In sending and sacrificing Jesus, God provides us the motivation and the pattern to resolve conflict within all our relationships. We must have the trust and the courage to follow His example. But there is one last thing to consider. Think on past conflicts or current conflicts. How often is the conflict 100% one person’s fault? Usually both parties share some of the blame and even when someone else might start the conflict, my improper reaction will often escalate the situation. Now what about our conflict with God? Our choice to sin is what caused the conflict and it was 100% our fault and yet…God still reached out and provided us with a path towards reconciliation. What excuse are we left with?


Note from Aaron: We will pick back up on the Monday Beatitude series next Monday (May 16), Lord willing.

Beatitudes, Part 3

“Blessed are those who mourn, for they shall be comforted.” (Matthew 5:4)

We are continuing our Monday series on the “Beatitudes” that Jesus delivered in His Sermon on the Mount. Today we are going to meditate on mourning. Blessed are those who are crying. Happy are the sad?

Is Jesus talking about everyone who cries? Are all tears promised comfort by God? I do not believe Biblically we can say that all people who are ever sad are promised to be consoled (Proverbs 1:24-33). Remember the context of these Beatitudes – Jesus is talking about the character and mindset of people who will be citizens in His kingdom.

One type of mourning that I know has a promise of comfort by God is when we mourn over our sins and lament our desperate condition spiritually before God. This is called “godly sorrow” by the apostle Paul and it leads to repentance without regret. This sorrow leads to eternal life, in contrast to the worldly sorrow that produces death (2 Corinthians 7:10).

Just a quick word here about worldly sorrow. You are sorry that you got caught. You are sorry that you lost something here on this earth because you got caught (reputation, possessions, illicit relationships, etc.). I am sorry I got a speeding ticket, but I’m not really going to stop speeding…I’ll just keep a better eye out for the cops this time. That kind of sorrow leads to death, and it does not have any promises of comfort in the end.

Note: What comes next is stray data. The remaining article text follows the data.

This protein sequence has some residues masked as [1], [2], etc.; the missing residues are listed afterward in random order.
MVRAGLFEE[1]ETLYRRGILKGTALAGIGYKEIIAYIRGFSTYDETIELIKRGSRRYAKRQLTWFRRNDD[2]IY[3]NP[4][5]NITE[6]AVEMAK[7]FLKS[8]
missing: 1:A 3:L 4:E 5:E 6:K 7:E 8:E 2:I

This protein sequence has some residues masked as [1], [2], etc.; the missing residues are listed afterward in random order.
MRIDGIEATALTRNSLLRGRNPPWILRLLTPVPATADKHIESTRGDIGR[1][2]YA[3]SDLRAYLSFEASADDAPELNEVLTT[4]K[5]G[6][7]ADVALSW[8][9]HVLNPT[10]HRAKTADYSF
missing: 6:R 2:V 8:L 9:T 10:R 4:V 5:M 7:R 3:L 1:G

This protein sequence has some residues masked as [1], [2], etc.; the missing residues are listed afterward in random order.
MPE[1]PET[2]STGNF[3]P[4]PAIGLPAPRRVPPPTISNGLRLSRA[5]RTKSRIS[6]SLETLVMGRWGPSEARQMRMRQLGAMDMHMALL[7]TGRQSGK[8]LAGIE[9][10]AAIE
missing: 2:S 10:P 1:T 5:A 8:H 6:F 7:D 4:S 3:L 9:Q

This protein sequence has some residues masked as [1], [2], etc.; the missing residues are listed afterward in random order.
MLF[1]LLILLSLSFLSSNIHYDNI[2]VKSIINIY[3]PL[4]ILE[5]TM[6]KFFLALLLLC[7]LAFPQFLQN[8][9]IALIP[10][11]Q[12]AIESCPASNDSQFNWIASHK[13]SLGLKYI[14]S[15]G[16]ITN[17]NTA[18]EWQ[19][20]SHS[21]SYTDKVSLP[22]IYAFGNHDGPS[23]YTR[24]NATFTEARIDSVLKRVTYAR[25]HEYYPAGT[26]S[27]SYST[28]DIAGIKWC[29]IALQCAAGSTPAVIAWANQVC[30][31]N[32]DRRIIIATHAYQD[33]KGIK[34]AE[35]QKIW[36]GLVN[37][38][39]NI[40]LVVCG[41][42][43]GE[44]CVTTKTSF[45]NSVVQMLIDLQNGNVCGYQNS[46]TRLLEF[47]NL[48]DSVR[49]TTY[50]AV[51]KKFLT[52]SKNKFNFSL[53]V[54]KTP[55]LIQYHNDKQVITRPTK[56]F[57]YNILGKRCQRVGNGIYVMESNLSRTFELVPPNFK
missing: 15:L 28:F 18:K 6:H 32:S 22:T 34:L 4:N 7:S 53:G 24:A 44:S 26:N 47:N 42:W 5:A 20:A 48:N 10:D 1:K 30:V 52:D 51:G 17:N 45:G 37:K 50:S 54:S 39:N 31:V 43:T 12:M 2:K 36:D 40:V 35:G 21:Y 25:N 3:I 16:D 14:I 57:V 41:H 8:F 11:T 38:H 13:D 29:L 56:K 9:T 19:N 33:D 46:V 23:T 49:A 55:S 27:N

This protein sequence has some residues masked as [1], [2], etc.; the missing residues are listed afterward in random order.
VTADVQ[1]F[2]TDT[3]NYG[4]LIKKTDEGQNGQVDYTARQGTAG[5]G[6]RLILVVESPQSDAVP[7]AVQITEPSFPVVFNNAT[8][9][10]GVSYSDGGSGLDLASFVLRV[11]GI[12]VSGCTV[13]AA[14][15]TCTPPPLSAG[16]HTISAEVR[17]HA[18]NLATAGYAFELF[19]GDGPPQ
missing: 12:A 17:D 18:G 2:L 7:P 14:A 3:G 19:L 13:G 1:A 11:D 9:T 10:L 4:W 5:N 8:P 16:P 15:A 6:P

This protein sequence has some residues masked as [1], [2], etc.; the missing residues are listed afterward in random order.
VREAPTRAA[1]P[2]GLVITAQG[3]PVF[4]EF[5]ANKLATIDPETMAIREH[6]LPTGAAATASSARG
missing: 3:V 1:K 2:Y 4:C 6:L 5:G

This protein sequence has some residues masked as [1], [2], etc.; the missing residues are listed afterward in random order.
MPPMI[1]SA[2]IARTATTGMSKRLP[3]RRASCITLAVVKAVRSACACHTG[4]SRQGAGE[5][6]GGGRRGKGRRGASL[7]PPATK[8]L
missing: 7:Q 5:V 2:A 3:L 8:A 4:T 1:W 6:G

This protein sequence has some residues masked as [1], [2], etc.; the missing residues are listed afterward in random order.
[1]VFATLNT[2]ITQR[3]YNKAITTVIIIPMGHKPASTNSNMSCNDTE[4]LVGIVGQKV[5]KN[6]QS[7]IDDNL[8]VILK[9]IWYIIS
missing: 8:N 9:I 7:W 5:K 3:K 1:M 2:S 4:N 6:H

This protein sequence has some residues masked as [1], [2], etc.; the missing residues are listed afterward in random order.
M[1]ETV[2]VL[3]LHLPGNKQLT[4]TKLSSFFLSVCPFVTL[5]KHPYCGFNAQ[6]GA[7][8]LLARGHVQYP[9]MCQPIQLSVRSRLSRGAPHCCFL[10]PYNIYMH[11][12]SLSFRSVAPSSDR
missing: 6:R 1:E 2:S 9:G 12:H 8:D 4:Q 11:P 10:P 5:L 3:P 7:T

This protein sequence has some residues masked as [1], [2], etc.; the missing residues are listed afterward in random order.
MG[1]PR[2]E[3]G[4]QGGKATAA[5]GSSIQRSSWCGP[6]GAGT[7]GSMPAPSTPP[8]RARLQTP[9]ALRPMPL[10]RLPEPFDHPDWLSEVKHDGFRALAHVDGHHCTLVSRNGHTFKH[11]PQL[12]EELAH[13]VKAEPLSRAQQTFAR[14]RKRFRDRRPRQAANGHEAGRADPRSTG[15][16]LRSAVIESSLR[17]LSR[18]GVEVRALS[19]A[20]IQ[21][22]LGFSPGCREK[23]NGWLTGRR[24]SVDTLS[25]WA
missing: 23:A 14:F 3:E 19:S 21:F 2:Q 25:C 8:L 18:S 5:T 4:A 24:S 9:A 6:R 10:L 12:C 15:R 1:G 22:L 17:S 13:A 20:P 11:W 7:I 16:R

Take a look at James 4. Here we see the Beatitudes of Jesus from James’ perspective.

Submit therefore to God. Resist the devil and he will flee from you. Draw near to God and He will draw near to you. Cleanse your hands, you sinners; and purify your hearts, you double-minded. Be miserable and mourn and weep; let your laughter be turned into mourning and your joy to gloom. Humble yourselves in the presence of the Lord, and He will exalt you. (James 4:7-10)

What did James just say? “Be miserable and mourn and weep; let your laughter be turned into mourning and your joy to gloom.” This, I believe, captures what Jesus is really talking about in the Beatitudes. This is the sorrow that truly leads to comfort by Jesus. It is the sorrow of David in Psalm 51 after he sinned with Bathsheba, and it is the godly sorrow of 2 Corinthians 7:10.

Specifically we are mourning over our sins. It pains us to know we have hurt God and broken His laws. The realization haunts us that those sins were laid on Jesus at the cross as He was slaughtered as our Passover Lamb. We lament and cry over our spiritual situation. As we look into the mirror of God’s word, we see that we are lost, broken, and helpless. We need a Savior.

Consider this parable by Jesus which I believe fits very well with this discussion.